The Olympic motto is the hendiatris Citius, Altius, Fortius, which is Latin for “Faster, Higher, Stronger” which was proposed by Pierre de Coubertin, the founder of the modern Olympic Games, on the creation of the International Olympic Committee in 1894.
This fascinating photograph was taken two years later at the starting line up of the 100m at the Games of the first Olympiad, hosted in Athens, Greece in 1896. Whilst the Olympic motto has remained unchanged since formal adoption, the men’s 100 meters race, the first event run at the modern Olympics, has evolved considerably since its inception.
As you can see from the pictures, there was as many ways to start the race as runners – each of the five finalists poised for the final in a different pose. One is crouched sideways as if on a surfboard (Is that Jim Bates? – Ed) Another is resting his hands on wooden pegs. Only one is doubled up with his hands on the track, the starting position now adopted by all sprinters, but considered quite bizarre by the Greeks at the time.
The runner assuming the now familiar pose was America’s Tom Burke who understood that he could apply more force in a shorter period of time than the up right sprinters. He went on to win the race in a time of 12.0 seconds and thus ensuring that the technique became widespread.
For years afterwards, athletes carried trowels so they could dig secure foot-holes in the cinder tracks to ensure that they got the right start, until starting blocks were finally introduced for the 1948 games.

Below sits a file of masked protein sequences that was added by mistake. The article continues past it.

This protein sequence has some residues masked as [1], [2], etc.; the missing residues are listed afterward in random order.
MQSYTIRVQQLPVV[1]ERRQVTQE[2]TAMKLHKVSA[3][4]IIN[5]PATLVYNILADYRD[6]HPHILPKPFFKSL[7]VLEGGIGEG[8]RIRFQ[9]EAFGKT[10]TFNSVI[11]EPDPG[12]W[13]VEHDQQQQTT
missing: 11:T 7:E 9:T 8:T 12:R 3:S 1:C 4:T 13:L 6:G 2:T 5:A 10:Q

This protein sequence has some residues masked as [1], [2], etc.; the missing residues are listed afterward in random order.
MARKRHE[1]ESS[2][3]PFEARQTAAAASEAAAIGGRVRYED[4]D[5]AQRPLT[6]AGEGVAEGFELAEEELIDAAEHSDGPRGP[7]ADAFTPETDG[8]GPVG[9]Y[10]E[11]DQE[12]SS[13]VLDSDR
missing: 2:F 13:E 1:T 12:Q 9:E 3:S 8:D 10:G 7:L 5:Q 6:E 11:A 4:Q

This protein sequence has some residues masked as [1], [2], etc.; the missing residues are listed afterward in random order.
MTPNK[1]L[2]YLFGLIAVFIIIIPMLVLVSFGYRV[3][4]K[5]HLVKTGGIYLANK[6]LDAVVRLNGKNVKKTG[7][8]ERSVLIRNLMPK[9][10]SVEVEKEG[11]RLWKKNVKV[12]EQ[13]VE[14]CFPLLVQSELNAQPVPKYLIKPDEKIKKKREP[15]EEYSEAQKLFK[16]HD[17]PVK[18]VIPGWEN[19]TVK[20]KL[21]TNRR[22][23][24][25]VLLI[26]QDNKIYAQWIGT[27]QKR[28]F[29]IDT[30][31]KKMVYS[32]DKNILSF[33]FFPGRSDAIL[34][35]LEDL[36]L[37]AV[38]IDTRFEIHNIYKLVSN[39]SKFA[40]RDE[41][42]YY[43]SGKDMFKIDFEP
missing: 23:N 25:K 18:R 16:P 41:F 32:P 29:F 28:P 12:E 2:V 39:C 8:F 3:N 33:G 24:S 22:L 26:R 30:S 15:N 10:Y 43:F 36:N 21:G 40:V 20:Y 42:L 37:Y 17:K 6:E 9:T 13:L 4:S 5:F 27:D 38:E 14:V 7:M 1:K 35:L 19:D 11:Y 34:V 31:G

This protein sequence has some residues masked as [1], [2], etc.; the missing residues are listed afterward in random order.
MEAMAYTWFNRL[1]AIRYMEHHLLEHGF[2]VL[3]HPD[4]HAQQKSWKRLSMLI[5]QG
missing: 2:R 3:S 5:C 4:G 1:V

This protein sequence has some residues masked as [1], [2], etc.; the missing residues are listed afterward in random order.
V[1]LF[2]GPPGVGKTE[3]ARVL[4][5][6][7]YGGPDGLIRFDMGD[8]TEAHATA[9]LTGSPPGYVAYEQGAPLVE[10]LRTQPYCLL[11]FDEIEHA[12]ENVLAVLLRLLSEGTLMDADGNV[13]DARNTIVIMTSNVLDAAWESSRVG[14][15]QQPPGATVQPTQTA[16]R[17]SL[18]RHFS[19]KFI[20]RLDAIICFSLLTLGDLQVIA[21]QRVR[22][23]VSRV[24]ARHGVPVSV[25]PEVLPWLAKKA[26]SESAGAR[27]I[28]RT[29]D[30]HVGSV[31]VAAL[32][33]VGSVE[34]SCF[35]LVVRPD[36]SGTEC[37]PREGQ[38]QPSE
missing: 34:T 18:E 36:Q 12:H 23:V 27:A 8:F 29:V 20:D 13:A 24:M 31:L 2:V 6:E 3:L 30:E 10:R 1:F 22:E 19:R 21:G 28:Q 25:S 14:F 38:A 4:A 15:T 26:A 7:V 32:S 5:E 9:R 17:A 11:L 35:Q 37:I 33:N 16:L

The right start also demands that 100m athletes start with skill to the starting gun – the secret of having just the right instinctive response to the gun, with a quick reaction immediately giving a sprinter the edge, turning centimeters into meters of advantage.
British sprinter Harold Abrahams of Chariots of Fire fame trained with his coach to master the challenge of the gun, rehearsing the starts, blasting from the blocks in a puff of smoke as well as focusing on the right finish, dipping over the line over and over again to get the fastest possible time. One of a generation of runners that adopted a much more rigorous approach to the race than the earlier amateurs, Abrahams claimed Gold at the 1924 Paris Olympics in 10.6 seconds.
Of course, after the tense wait for the gun comes release “out of the blocks”. But immediately, there is another challenge for the finalist. There is barely 3 seconds to complete the 30m of what is known as the drive stage of the race, with a great sprinter calculating his angles perfectly and speeding to perfect velocity with athletic grace.
The star of the 1936 Olympics, who possessed such grace, was Jesse Owens. He broke the world record, which lasted an unrivalled 20 years, despite facing barriers to express his genius because of the color of his skin. Sports scholarships were restricted to white athletes and thus Owens had no scholarship and had to keep him going by working in a petrol station.
From American racism to Hitler’s Nazi ideallogy, Owens destroyed the deliberately choreographed games, designed to show the physical superiority of a white master race, by winning by what seemed like a mile, clocking 10.2 seconds. In second place was his black teammate Ralph Metcalfe.
Owens inspired generations of runners, and at the 1948 London Olympics, the first after the Second World War, there was innovation at both the start and the finish of the 100m Final. For the first time runners could use starting blocks, and as the finalists hit the tape at the finish line, a revolutionary piece of technology would decide who won the race. In Olympic track events, the result of tight finishes had always been decided by the visual evidence of officials in the stands, but now the photo-finish was introduced to help them.
So, the 100m event – the big one, the must see event of the Olympics – watched by thousands in stadiums and millions on Television, has evolved and inspired in equal measure over generations.
Hopefully there is plenty more to come this Summer…